CAPE TOWN – The most critical challenges facing South Africa is the sustainability of Eskom which would require some sort of workable solutions but not the price increases, Minerals Council of South Africa chief executive, Roger Baxter said on Tuesday.
“The need for fiscal discipline by the state and cost control within state-owned enterprises (SOEs) is critical. On the most critical challenges facing mining, and South Africa as a whole is the sustainability of Eskom," he said.
“In the Minerals Council’s response to Eskom’s application for a 15 percent per annum increase for three years, we have stated categorically that, should this application be granted, this would sound the death knell of many parts of the mining industry. And, it would be self-defeating for Eskom in that they would lose a large proportion of their paying, reliable, baseload customers.”
Baxter was speaking at the 25th annual Investing in African Mining Indaba underway at the Cape Town International Convention Centre (CTICC).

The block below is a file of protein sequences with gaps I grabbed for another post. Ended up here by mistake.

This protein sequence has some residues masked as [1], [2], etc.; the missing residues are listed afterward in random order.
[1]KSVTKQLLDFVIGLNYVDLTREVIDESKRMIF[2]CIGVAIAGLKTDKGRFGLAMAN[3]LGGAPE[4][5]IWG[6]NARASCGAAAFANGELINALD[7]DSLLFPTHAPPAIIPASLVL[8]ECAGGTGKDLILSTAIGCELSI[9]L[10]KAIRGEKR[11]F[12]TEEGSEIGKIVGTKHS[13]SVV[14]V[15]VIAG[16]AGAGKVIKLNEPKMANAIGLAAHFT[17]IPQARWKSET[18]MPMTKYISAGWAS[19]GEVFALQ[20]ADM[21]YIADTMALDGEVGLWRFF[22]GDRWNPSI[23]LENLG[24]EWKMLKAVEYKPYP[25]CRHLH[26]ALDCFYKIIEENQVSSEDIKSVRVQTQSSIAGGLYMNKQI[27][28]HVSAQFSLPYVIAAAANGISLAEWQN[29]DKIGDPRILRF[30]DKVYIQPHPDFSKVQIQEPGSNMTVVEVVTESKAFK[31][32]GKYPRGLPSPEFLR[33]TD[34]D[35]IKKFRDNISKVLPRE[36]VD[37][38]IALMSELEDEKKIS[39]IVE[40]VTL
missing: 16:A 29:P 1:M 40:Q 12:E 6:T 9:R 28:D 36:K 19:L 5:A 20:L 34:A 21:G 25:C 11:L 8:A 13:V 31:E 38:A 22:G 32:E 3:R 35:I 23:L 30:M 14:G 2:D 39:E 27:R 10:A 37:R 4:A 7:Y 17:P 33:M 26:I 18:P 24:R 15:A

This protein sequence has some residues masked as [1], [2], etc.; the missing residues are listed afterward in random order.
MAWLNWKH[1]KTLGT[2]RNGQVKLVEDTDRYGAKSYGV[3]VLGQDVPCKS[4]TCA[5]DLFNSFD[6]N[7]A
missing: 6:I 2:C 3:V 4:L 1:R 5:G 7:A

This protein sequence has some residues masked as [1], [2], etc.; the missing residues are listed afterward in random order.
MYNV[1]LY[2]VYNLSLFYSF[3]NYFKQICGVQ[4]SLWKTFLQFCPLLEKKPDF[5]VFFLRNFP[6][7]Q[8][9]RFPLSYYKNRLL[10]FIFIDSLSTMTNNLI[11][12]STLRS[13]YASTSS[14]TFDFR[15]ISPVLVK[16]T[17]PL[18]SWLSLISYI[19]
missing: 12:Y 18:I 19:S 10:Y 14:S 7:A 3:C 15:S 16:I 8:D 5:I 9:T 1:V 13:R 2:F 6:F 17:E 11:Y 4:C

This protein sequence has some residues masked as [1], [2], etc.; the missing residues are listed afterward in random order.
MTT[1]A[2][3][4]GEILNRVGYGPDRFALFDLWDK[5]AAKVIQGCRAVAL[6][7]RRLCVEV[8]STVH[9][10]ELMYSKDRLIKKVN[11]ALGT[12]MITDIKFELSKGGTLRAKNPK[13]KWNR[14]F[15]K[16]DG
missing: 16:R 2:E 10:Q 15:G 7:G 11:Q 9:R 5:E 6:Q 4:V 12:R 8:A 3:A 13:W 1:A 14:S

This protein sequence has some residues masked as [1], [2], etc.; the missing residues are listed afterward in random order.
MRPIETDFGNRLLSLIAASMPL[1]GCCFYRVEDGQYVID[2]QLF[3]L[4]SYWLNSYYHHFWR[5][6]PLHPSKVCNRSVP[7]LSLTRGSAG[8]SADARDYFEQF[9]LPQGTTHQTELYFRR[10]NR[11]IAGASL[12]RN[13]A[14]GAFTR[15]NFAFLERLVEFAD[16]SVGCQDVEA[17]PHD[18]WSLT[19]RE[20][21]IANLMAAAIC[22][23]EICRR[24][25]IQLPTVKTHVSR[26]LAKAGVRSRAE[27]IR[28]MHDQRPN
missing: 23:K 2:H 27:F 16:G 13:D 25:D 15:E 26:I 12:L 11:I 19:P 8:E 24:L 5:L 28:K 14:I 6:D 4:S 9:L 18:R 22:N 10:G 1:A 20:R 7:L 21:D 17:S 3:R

He pointed out that the proposed 17 percent price increase by 2021 was no option to sustain the power utility as this would hit hard on the mining sector.
“If Eskom gets their 17 percent price increase by 2021, there will be no deep level mining or deep level platinum mining in South Africa. It’s just not an option, so having some sort of workable solution is absolutely key and our view is that government has to play a key role and we will play our role too but not with this sort of price increases,” Baxter said.
On Monday, Eskom confirmed it had increased its tariff hike application for the coming financial year by some 2 percent to 17.4 percent.
Eskom's current tariff application has encountered strong opposition, with the private sector, opposition parties and pressure groups saying if it were granted by National Energy Regulator the impact on the sluggish economy would be dire.
African News Agency (ANA)